If an assessment of domestic market concentration in light of these other structural characteristics leads the agencies to conclude that the joint export entity is likely to have substantial restraining effects in domestic competition, the agencies may find it necessary either to limit significantly the activities that may be certified or to impose safeguards on certified activities, such as an information exchange limitation.  However, even in a concentrated market, the absence of certain other characteristics listed above may lead to the conclusion that successful price and output coordination would be unlikely and that, therefore, certification would be possible for joint export activities with few or no limitations.  Particularly where competitors intend to cooperate only on a single contractor where contacts among them are to be infrequent, the likelihood of a substantial anti-competitive impact is reduced because there would be no continuing opportunity for coordinating domestic price levels or output rates.

An issue of particular concern for applications involving domestic competitors is the possibility of sharing price and other sensitive business information in connection with export conduct.  In some situations, such exchanges are likely to have anti-competitive effects because the information can be used for coordinating domestic price levels or output rates, In other situations, however, sharing such information is not conducive to coordination of domestic prices or output and, thus, is likely not to have an anti-competitive effect.

In determining whether to certify exchanges of such information among domestic competitors, the agencies wilt carefully scrutinize the application in a manner similar to other joint activities.  The agencies will ordinarily place a condition in the Certificate stating that the certified parties will not intentionally make exchanges of competitively sensitive information except as explicitly certified.  The agencies would certify such exchanges if it can be shown that the sharing of information is in the course of export trade and is unlikely to have a substantial anti-competitive effect in U.S. markets either because the nature of the information is incapable of affecting US. competition or because the economic characteristics of the relevant markets indicate that the exchange is likely to have a pro-competitive or competitively neutral effect.  If they have insufficient information about the proposed conduct or about the specific product markets or domestic competitors to make a determination about whether the exchange is likely to have a pro-competitive, competitively neutral or anti-competitive effect, the agencies wilt not certify the exchange.  If they determine that such an exchange is likely to substantially restrain or lessen domestic competition. the agencies will not certify the exchange.  In some instances, however, safeguards on the nature of information shared and the manner in which it is exchanged may eliminate the likely effect on domestic competition, thus permitting the agencies to certify it.  Such safeguards would be placed in the Certificate as a condition.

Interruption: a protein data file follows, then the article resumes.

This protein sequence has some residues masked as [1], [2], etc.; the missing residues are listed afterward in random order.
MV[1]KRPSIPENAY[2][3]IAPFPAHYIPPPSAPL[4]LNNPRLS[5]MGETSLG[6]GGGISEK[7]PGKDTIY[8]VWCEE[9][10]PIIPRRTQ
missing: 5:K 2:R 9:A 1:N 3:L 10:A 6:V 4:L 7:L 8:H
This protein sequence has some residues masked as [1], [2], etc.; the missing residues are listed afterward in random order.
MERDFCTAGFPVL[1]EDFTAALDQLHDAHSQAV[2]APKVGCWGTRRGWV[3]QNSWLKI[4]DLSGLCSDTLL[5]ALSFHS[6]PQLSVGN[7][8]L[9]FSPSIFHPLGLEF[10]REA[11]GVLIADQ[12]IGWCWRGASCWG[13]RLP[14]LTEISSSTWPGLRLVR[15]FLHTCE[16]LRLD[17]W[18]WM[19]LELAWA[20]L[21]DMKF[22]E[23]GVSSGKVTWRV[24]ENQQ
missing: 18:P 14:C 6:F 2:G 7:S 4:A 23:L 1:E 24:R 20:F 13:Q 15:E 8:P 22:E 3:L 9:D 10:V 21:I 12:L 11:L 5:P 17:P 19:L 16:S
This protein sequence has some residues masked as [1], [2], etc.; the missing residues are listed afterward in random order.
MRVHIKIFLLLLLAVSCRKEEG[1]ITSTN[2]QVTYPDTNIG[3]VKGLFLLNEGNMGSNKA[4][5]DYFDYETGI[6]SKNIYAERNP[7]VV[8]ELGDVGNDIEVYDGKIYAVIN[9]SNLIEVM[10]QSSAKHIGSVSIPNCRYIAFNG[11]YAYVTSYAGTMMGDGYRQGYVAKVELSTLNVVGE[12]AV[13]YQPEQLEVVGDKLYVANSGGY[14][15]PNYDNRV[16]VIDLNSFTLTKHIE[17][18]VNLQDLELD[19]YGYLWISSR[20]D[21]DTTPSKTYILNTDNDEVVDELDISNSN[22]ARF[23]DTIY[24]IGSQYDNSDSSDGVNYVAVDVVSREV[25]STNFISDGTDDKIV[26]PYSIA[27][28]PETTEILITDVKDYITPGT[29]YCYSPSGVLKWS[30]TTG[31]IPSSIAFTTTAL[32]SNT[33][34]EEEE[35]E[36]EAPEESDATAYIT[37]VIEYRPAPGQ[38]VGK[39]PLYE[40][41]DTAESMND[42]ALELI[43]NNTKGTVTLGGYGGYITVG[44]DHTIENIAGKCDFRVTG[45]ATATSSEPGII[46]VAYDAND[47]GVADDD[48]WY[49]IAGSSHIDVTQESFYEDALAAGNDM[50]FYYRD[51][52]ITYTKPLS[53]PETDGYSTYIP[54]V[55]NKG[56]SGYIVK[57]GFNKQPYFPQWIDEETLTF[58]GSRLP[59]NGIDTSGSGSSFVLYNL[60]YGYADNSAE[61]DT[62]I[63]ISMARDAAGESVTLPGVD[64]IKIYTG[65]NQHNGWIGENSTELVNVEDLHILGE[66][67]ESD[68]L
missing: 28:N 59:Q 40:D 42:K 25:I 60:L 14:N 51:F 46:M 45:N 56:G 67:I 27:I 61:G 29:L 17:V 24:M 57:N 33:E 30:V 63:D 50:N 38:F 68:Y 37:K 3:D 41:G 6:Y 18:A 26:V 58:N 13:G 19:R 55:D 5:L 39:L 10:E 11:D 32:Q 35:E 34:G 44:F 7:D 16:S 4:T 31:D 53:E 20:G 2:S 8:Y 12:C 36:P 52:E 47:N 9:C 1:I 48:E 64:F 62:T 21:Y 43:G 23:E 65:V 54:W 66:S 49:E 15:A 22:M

Examples of Horizontal Restraints

The following examples are intended to give guidance in determining when proposed export conduct among domestic competitors satisfies the four certification standards.  They are illustrative and not comprehensive.

Example 1: Joint Export Marketing and Sales Association

Companies A, B, C, D and E joined together as apply for certification as the Farm-Raised Fish Export Association (Trout-About). Trout-About proposes to market and sell farm-raised trout in export markets. As the exclusive export intermediary for its members, Trout-About would establish the price at which it would purchase and sell the trout for export.  It would also allocate among its members the quantities of fish sold for export.

In order to produce farm-raised trout, a farmer would need to have land that could be flooded to make a fish pond and to buy trout fingerlings and feed.  The cost is modest and it would take less than six months to produce marketable trout.  To become a trout processor, a company would have to invest approximately $1,000,000 for the building and equipment, but could begin processing in approximately six months.  Most trout processors currently operate one eight-hour shift per day but could readily move to multiple shifts.

A and B are Fortune 200 corporations that process and sell a variety of foods for wholesale, including processed farm raised trout. C and B are small U.S. corporations that process and sell wholesale farm-raised trout.  Together A, B, C, and D account for 57% of the farm-raised trout processed in the United States in the past year.  However, the processed trout market is growing and several new entrants recently started production.  E is an association that represents 60% of the trout farmers in the United States.  E holds the majority of shares in Trout-About.


Even though the members of Trout-About produce and process a large percentage of U.S. farm-raised trout, it is likely that the agencies would certify Trout-About to establish, by agreement among its members, the price at which trout is purchased and sold for export and to allocate among its members the quantities of fish sold for export by Trout-About.  Even if the members tried to effect a supra competitive domestic price by attempting to manipulate domestic supply of trout, other persons could quickly and easily enter into production or processing of farm-raised trout.  The trout producers and processors outside the association readily could expand current output substantially.  Moreover, consumers could readily switch to alternative foods including other fish.  Furthermore, there is no indication that the trout producers or processors intend to manipulate supply to raise U.S. prices.